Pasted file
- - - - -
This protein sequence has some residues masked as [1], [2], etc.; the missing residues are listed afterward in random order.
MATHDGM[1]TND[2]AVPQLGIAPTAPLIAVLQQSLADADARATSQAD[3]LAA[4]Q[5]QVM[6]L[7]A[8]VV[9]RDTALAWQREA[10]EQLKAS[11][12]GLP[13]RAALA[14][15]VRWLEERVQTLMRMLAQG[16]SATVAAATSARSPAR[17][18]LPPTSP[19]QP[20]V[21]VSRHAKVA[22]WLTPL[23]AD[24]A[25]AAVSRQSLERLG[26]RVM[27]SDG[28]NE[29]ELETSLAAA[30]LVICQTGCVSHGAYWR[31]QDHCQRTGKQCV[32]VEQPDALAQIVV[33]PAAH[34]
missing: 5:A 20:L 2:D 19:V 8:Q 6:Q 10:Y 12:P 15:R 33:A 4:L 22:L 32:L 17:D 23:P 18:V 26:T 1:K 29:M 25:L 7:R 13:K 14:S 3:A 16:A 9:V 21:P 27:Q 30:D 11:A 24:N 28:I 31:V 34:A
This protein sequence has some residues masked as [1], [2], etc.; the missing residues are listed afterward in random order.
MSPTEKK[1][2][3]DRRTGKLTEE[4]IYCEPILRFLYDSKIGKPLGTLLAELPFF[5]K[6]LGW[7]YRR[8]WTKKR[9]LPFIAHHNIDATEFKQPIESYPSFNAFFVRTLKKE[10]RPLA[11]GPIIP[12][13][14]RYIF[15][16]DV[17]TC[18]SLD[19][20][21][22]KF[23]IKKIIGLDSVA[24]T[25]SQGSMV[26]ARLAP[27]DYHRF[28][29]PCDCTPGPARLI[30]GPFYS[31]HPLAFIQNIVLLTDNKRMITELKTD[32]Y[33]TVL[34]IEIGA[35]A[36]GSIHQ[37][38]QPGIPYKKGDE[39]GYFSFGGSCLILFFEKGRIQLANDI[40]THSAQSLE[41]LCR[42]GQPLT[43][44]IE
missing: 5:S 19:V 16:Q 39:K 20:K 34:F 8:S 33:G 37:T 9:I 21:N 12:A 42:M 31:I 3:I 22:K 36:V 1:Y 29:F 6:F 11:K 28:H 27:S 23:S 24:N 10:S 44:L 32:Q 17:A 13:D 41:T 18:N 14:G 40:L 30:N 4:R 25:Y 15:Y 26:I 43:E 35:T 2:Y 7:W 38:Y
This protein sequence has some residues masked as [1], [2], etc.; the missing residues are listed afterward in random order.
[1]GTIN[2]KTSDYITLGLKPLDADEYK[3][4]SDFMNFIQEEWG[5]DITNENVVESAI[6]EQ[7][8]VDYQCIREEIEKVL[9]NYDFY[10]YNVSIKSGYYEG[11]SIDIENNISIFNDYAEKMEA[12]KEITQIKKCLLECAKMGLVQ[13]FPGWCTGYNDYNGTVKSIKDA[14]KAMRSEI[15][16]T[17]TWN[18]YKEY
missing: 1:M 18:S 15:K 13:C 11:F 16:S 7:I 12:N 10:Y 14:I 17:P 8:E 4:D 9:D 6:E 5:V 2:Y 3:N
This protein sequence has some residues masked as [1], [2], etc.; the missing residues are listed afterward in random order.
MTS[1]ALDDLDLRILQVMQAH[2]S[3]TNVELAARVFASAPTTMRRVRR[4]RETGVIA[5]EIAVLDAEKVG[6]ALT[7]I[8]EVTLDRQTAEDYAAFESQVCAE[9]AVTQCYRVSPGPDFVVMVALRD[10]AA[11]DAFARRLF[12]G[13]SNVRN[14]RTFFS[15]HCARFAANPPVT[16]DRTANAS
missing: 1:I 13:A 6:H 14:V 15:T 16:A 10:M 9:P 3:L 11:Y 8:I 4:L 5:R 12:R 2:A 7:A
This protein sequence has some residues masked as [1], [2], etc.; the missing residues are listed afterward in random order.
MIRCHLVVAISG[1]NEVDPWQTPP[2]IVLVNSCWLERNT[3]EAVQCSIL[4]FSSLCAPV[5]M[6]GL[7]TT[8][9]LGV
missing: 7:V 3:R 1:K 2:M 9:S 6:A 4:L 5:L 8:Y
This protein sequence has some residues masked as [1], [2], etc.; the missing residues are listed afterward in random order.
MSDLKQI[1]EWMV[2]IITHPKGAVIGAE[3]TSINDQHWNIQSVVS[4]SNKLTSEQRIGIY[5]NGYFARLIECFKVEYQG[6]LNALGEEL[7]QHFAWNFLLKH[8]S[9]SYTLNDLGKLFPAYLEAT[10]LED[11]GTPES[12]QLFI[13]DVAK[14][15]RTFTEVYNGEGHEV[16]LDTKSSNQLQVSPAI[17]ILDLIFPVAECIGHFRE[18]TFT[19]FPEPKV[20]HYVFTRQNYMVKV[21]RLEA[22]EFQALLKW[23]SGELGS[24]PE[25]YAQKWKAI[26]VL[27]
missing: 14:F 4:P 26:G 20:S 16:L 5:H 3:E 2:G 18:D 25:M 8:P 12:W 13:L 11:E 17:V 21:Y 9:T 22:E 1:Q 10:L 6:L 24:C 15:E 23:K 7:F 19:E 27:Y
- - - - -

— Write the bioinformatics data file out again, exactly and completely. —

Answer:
This protein sequence has some residues masked as [1], [2], etc.; the missing residues are listed afterward in random order.
MATHDGM[1]TND[2]AVPQLGIAPTAPLIAVLQQSLADADARATSQAD[3]LAA[4]Q[5]QVM[6]L[7]A[8]VV[9]RDTALAWQREA[10]EQLKAS[11][12]GLP[13]RAALA[14][15]VRWLEERVQTLMRMLAQG[16]SATVAAATSARSPAR[17][18]LPPTSP[19]QP[20]V[21]VSRHAKVA[22]WLTPL[23]AD[24]A[25]AAVSRQSLERLG[26]RVM[27]SDG[28]NE[29]ELETSLAAA[30]LVICQTGCVSHGAYWR[31]QDHCQRTGKQCV[32]VEQPDALAQIVV[33]PAAH[34]
missing: 5:A 20:L 2:D 19:V 8:Q 6:Q 10:Y 12:P 15:R 33:A 4:L 22:L 32:L 17:D 23:P 18:V 26:T 1:K 29:M 25:L 7:R 13:K 14:S 3:A 16:A 9:V 21:P 27:Q 30:D 11:A 24:N 28:I 31:V 34:A
This protein sequence has some residues masked as [1], [2], etc.; the missing residues are listed afterward in random order.
MSPTEKK[1][2][3]DRRTGKLTEE[4]IYCEPILRFLYDSKIGKPLGTLLAELPFF[5]K[6]LGW[7]YRR[8]WTKKR[9]LPFIAHHNIDATEFKQPIESYPSFNAFFVRTLKKE[10]RPLA[11]GPIIP[12][13][14]RYIF[15][16]DV[17]TC[18]SLD[19][20][21][22]KF[23]IKKIIGLDSVA[24]T[25]SQGSMV[26]ARLAP[27]DYHRF[28][29]PCDCTPGPARLI[30]GPFYS[31]HPLAFIQNIVLLTDNKRMITELKTD[32]Y[33]TVL[34]IEIGA[35]A[36]GSIHQ[37][38]QPGIPYKKGDE[39]GYFSFGGSCLILFFEKGRIQLANDI[40]THSAQSLE[41]LCR[42]GQPLT[43][44]IE
missing: 5:S 19:V 16:Q 39:K 20:K 34:F 8:S 33:G 37:T 9:I 21:N 12:A 42:M 31:I 3:I 22:K 36:V 1:Y 29:F 6:F 11:K 28:H 27:S 23:S 24:N 10:S 44:L 32:Q 17:A 13:D 41:T 18:N 14:G 40:L 30:N 4:R 25:Y 15:Y 26:I 43:E 35:T 2:Y 7:W 38:Y
This protein sequence has some residues masked as [1], [2], etc.; the missing residues are listed afterward in random order.
[1]GTIN[2]KTSDYITLGLKPLDADEYK[3][4]SDFMNFIQEEWG[5]DITNENVVESAI[6]EQ[7][8]VDYQCIREEIEKVL[9]NYDFY[10]YNVSIKSGYYEG[11]SIDIENNISIFNDYAEKMEA[12]KEITQIKKCLLECAKMGLVQ[13]FPGWCTGYNDYNGTVKSIKDA[14]KAMRSEI[15][16]T[17]TWN[18]YKEY
missing: 1:M 18:S 15:K 13:C 11:F 16:S 7:I 12:N 10:Y 14:I 17:P 8:E 4:D 9:D 6:E 5:V 2:Y 3:N
This protein sequence has some residues masked as [1], [2], etc.; the missing residues are listed afterward in random order.
MTS[1]ALDDLDLRILQVMQAH[2]S[3]TNVELAARVFASAPTTMRRVRR[4]RETGVIA[5]EIAVLDAEKVG[6]ALT[7]I[8]EVTLDRQTAEDYAAFESQVCAE[9]AVTQCYRVSPGPDFVVMVALRD[10]AA[11]DAFARRLF[12]G[13]SNVRN[14]RTFFS[15]HCARFAANPPVT[16]DRTANAS
missing: 1:I 13:A 6:H 14:V 15:T 16:A 10:M 9:P 3:L 11:Y 8:I 4:L 5:R 12:R 2:A 7:A
This protein sequence has some residues masked as [1], [2], etc.; the missing residues are listed afterward in random order.
MIRCHLVVAISG[1]NEVDPWQTPP[2]IVLVNSCWLERNT[3]EAVQCSIL[4]FSSLCAPV[5]M[6]GL[7]TT[8][9]LGV
missing: 7:V 3:R 1:K 2:M 9:S 6:A 4:L 5:L 8:Y
This protein sequence has some residues masked as [1], [2], etc.; the missing residues are listed afterward in random order.
MSDLKQI[1]EWMV[2]IITHPKGAVIGAE[3]TSINDQHWNIQSVVS[4]SNKLTSEQRIGIY[5]NGYFARLIECFKVEYQG[6]LNALGEEL[7]QHFAWNFLLKH[8]S[9]SYTLNDLGKLFPAYLEAT[10]LED[11]GTPES[12]QLFI[13]DVAK[14][15]RTFTEVYNGEGHEV[16]LDTKSSNQLQVSPAI[17]ILDLIFPVAECIGHFRE[18]TFT[19]FPEPKV[20]HYVFTRQNYMVKV[21]RLEA[22]EFQALLKW[23]SGELGS[24]PE[25]YAQKWKAI[26]VL[27]
missing: 14:F 4:P 26:G 20:S 16:L 5:H 3:E 2:G 18:D 25:M 8:P 12:W 13:L 11:E 17:V 21:Y 9:T 22:E 1:Q 10:L 6:L 24:C 15:E 23:K 7:F 19:E 27:Y